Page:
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Malayalam film director Kamal is not a worried man even though his biopic on the very fiery author-poet Kamala Das has ignited debates and protests, as well as attracted an attempt to stop the film legally for propagating love jihad — a charge that Kamal vehemently denies.
Aami is now ready to hit the screens on Friday, after the Kerala High Court quashed a petition against its release. Kamal wonders how the movie propagates love jihad.
“At the time when Kamala Das converted to Islam and fell in love with a Muslim, there was no concept of love jihad. This is a coinage that has gained currency in recent times. I still don’t know what it means. I am thankful to the judiciary for intervening in time for my film’s release,” said Kamal.
He said for filmmakers like him who insist on having their say, the judiciary is the only solace.
“Where do we go when we are attacked? Look at what happened with Sanjay Leela Bhansali’s Padmaavat. We still don’t know what the protests were about. Before we knew it, the protests spread like wildfire. After the film was somehow released it was obvious that the film was not guilty of what it was accused of doing”, the director said.
“In fact, it was doing just the opposite. Is there any remedy or rectification for filmmakers who suffer through such baseless protests,” Kamal asked. He feels the protests against creative art will grow in the coming times.
“Not just against cinema, but all arts — painting, literature, theatre. But cinema will be targeted more for the very simple reason that it is more visible. More people watch films than read books or see plays. Cinema is, therefore, the most convenient medium to target and get noticed.”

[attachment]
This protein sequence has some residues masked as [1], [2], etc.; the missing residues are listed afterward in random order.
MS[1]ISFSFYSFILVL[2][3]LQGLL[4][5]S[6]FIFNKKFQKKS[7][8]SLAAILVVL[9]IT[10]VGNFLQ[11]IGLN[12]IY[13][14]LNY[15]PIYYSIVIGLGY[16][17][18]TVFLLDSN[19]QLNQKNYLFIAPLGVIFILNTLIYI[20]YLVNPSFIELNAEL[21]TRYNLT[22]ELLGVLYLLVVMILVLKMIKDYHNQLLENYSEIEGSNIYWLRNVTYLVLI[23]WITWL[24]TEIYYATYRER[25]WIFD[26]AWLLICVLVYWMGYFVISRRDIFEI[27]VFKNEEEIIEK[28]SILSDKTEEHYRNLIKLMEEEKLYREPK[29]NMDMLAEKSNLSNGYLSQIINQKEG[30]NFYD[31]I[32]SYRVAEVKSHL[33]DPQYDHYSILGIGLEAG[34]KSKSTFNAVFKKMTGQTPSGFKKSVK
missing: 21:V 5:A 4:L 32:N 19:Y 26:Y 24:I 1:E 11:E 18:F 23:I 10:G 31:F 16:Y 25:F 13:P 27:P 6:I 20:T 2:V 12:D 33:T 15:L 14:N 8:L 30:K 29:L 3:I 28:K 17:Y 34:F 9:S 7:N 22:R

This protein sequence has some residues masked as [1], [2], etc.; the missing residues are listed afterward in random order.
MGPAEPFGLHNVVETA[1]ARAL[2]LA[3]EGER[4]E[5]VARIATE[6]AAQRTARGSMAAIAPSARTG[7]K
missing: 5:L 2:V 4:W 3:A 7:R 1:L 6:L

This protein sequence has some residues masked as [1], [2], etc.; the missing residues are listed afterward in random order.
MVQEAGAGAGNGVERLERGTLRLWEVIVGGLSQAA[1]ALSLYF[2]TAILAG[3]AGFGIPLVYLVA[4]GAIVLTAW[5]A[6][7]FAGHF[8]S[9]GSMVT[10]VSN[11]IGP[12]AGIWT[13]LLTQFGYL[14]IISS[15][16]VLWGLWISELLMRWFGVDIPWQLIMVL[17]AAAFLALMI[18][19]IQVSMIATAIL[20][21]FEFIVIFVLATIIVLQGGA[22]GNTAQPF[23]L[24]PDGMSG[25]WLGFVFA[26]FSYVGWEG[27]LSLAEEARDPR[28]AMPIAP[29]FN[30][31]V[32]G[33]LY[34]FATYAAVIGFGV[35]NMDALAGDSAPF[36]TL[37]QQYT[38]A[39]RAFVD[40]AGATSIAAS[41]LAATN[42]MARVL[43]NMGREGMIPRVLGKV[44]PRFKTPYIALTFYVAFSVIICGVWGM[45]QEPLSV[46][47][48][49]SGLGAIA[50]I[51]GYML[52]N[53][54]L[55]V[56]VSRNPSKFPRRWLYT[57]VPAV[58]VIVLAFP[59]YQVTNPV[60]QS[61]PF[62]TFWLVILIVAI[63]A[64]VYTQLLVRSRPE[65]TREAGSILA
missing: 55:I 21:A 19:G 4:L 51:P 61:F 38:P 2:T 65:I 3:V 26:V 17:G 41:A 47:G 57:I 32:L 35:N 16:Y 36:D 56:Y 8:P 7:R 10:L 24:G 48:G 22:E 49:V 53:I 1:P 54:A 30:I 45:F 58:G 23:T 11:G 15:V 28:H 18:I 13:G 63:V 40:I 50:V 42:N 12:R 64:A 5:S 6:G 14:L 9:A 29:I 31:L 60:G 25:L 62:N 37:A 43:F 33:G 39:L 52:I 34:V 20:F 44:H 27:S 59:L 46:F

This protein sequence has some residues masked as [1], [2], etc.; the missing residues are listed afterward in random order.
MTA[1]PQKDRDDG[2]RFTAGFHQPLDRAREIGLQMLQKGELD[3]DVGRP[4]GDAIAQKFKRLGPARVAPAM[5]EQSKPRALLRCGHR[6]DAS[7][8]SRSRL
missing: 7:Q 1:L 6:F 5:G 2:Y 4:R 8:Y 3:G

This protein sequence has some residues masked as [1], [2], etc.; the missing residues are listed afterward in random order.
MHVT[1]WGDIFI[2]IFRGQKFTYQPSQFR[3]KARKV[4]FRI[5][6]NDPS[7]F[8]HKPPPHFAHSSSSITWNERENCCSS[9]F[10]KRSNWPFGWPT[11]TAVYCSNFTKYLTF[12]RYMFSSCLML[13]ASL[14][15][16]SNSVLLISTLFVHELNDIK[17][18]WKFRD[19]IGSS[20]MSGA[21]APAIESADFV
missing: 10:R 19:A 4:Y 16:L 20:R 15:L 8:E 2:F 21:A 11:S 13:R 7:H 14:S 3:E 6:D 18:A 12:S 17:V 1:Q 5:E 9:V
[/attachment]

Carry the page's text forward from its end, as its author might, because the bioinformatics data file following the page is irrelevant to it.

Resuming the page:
Freedom of expression, feels Kamal, is now only for bullies. “The more you shout about freedom of expression, the stronger the chances of oppressing the voices that actually stand for that freedom. My cinema has been targeted earlier also. I am not scared to have my say, no matter what happens.”
Kamal knew Kamala Das’s life was controversial and would create some sparks.
“Whether it was her poetry or other writings or her personal relationships, she didn’t tie herself down to conventional definitions of morality. When we set out to make the film Aami, we knew we were getting into an unorthodox life. So I can’t say I didn’t expect some backlash. Protests about love jihad were unexpected. I’ve no idea where that came from.”
Kamal is not scared of disrupted shows when the film opens on Friday. The director has faith in the audience.
“In Kerala, the movie-going audience is a very strong and powerful lobby. It’s not easy to shake off their convictions and their faith in cinema to bring change in social taboos. I don’t anticipate any major disruption. Maybe sporadic random incidents here and there. But a concentrated orchestrated protest like the one for Padmaavat is not going to harm my film.”
Aami was in the news earlier when Vidya Balan had walked out of it. She was replaced by Manju Warrier.
“I don’t know what kind of interpretation Vidya Balan had in mind. But it would have been very different from what Manju has done. For the first two days, I was unsure of what Manju was doing. But once she settled down in character, she was everything that I had hoped for. So yes, I am very happy it was Manju and no other actress playing Kamala Das.”
When asked what should the audience expect to see in this biopic on the life of one of literature’s most bohemian artists, the director said, “A life well-lived brought to life. I hope the audience doesn’t go expecting controversial content, what that may be.”